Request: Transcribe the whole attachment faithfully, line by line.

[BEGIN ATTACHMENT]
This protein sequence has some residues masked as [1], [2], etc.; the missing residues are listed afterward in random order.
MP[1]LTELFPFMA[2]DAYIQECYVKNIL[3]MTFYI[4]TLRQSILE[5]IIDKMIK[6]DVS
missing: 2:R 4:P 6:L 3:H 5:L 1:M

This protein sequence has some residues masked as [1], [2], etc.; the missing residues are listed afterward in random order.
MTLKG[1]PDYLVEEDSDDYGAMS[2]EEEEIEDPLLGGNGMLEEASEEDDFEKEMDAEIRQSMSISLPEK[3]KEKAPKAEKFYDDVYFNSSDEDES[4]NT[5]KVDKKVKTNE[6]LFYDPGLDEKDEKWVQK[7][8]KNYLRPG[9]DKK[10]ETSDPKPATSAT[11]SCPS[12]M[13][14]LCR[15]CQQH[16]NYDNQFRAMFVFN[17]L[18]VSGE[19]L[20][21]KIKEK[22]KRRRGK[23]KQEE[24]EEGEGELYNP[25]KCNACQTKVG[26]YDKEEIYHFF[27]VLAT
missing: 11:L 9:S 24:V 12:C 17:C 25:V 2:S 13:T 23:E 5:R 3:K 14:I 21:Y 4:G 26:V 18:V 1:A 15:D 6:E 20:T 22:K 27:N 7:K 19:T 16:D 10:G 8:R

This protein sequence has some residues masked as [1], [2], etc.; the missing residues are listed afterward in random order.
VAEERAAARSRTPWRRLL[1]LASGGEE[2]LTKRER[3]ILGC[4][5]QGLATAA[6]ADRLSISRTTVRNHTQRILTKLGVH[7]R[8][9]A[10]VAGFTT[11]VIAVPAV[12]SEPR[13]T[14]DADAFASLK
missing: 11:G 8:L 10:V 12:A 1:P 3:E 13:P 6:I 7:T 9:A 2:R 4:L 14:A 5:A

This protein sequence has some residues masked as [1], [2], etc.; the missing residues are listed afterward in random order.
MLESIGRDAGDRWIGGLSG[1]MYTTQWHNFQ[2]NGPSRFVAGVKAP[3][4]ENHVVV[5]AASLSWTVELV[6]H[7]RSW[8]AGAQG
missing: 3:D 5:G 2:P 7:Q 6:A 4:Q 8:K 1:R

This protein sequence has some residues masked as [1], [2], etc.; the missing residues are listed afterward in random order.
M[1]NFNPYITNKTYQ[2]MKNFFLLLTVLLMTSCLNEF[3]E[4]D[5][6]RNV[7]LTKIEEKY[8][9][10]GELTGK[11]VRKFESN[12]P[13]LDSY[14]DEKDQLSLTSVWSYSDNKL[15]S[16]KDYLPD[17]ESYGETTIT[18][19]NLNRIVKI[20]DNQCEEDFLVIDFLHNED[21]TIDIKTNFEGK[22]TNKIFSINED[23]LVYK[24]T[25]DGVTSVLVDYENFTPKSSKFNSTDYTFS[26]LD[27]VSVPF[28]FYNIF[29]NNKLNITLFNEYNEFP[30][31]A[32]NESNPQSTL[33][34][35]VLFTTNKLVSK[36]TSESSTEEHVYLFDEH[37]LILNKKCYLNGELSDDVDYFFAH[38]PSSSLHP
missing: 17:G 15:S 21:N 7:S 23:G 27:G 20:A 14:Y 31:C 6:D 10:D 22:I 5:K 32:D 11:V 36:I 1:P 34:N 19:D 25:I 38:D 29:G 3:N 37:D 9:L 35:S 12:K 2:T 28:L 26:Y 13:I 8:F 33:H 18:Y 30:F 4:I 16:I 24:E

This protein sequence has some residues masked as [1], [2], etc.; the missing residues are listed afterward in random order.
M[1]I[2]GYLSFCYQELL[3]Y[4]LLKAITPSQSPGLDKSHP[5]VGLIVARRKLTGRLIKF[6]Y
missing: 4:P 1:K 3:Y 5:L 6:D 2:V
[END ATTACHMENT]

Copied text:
This protein sequence has some residues masked as [1], [2], etc.; the missing residues are listed afterward in random order.
MP[1]LTELFPFMA[2]DAYIQECYVKNIL[3]MTFYI[4]TLRQSILE[5]IIDKMIK[6]DVS
missing: 2:R 4:P 6:L 3:H 5:L 1:M

This protein sequence has some residues masked as [1], [2], etc.; the missing residues are listed afterward in random order.
MTLKG[1]PDYLVEEDSDDYGAMS[2]EEEEIEDPLLGGNGMLEEASEEDDFEKEMDAEIRQSMSISLPEK[3]KEKAPKAEKFYDDVYFNSSDEDES[4]NT[5]KVDKKVKTNE[6]LFYDPGLDEKDEKWVQK[7][8]KNYLRPG[9]DKK[10]ETSDPKPATSAT[11]SCPS[12]M[13][14]LCR[15]CQQH[16]NYDNQFRAMFVFN[17]L[18]VSGE[19]L[20][21]KIKEK[22]KRRRGK[23]KQEE[24]EEGEGELYNP[25]KCNACQTKVG[26]YDKEEIYHFF[27]VLAT
missing: 11:L 9:S 24:V 12:C 17:C 25:V 2:S 13:T 23:E 5:R 3:K 14:I 21:Y 4:G 26:V 18:V 1:A 15:D 6:E 20:T 22:K 27:N 7:K 19:T 16:D 10:G 8:R

This protein sequence has some residues masked as [1], [2], etc.; the missing residues are listed afterward in random order.
VAEERAAARSRTPWRRLL[1]LASGGEE[2]LTKRER[3]ILGC[4][5]QGLATAA[6]ADRLSISRTTVRNHTQRILTKLGVH[7]R[8][9]A[10]VAGFTT[11]VIAVPAV[12]SEPR[13]T[14]DADAFASLK
missing: 11:G 8:L 10:V 12:A 1:P 3:E 13:P 6:I 7:T 9:A 2:R 4:L 14:A 5:A

This protein sequence has some residues masked as [1], [2], etc.; the missing residues are listed afterward in random order.
MLESIGRDAGDRWIGGLSG[1]MYTTQWHNFQ[2]NGPSRFVAGVKAP[3][4]ENHVVV[5]AASLSWTVELV[6]H[7]RSW[8]AGAQG
missing: 3:D 5:G 2:P 7:Q 6:A 4:Q 8:K 1:R

This protein sequence has some residues masked as [1], [2], etc.; the missing residues are listed afterward in random order.
M[1]NFNPYITNKTYQ[2]MKNFFLLLTVLLMTSCLNEF[3]E[4]D[5][6]RNV[7]LTKIEEKY[8][9][10]GELTGK[11]VRKFESN[12]P[13]LDSY[14]DEKDQLSLTSVWSYSDNKL[15]S[16]KDYLPD[17]ESYGETTIT[18][19]NLNRIVKI[20]DNQCEEDFLVIDFLHNED[21]TIDIKTNFEGK[22]TNKIFSINED[23]LVYK[24]T[25]DGVTSVLVDYENFTPKSSKFNSTDYTFS[26]LD[27]VSVPF[28]FYNIF[29]NNKLNITLFNEYNEFP[30][31]A[32]NESNPQSTL[33][34][35]VLFTTNKLVSK[36]TSESSTEEHVYLFDEH[37]LILNKKCYLNGELSDDVDYFFAH[38]PSSSLHP
missing: 17:G 15:S 21:N 7:S 23:G 27:G 20:A 14:Y 31:C 6:D 10:D 22:I 5:K 32:D 11:V 36:I 1:P 34:N 19:D 25:I 38:D 29:G 3:N 37:D 9:L 35:S 12:K 2:T 28:L 26:Y 13:I 8:F 33:H 18:Y 30:F 4:I 16:I 24:E

This protein sequence has some residues masked as [1], [2], etc.; the missing residues are listed afterward in random order.
M[1]I[2]GYLSFCYQELL[3]Y[4]LLKAITPSQSPGLDKSHP[5]VGLIVARRKLTGRLIKF[6]Y
missing: 4:P 1:K 3:Y 5:L 6:D 2:V